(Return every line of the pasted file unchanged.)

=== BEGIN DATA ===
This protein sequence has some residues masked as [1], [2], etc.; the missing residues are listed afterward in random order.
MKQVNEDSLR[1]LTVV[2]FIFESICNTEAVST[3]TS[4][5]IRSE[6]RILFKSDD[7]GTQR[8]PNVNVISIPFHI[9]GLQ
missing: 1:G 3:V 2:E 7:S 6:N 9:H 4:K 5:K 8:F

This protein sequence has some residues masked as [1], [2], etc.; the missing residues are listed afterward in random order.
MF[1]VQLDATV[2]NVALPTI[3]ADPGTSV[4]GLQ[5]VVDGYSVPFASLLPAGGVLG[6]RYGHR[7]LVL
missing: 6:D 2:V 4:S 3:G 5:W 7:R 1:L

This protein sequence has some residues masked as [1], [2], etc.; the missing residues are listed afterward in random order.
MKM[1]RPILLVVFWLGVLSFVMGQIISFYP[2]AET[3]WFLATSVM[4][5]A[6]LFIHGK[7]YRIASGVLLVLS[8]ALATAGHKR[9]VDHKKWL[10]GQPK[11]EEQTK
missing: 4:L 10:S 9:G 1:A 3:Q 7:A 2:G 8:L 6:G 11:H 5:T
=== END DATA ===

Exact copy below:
This protein sequence has some residues masked as [1], [2], etc.; the missing residues are listed afterward in random order.
MKQVNEDSLR[1]LTVV[2]FIFESICNTEAVST[3]TS[4][5]IRSE[6]RILFKSDD[7]GTQR[8]PNVNVISIPFHI[9]GLQ
missing: 1:G 3:V 2:E 7:S 6:N 9:H 4:K 5:K 8:F

This protein sequence has some residues masked as [1], [2], etc.; the missing residues are listed afterward in random order.
MF[1]VQLDATV[2]NVALPTI[3]ADPGTSV[4]GLQ[5]VVDGYSVPFASLLPAGGVLG[6]RYGHR[7]LVL
missing: 6:D 2:V 4:S 3:G 5:W 7:R 1:L

This protein sequence has some residues masked as [1], [2], etc.; the missing residues are listed afterward in random order.
MKM[1]RPILLVVFWLGVLSFVMGQIISFYP[2]AET[3]WFLATSVM[4][5]A[6]LFIHGK[7]YRIASGVLLVLS[8]ALATAGHKR[9]VDHKKWL[10]GQPK[11]EEQTK
missing: 4:L 10:S 9:G 1:A 3:Q 7:A 2:G 8:L 6:G 11:H 5:T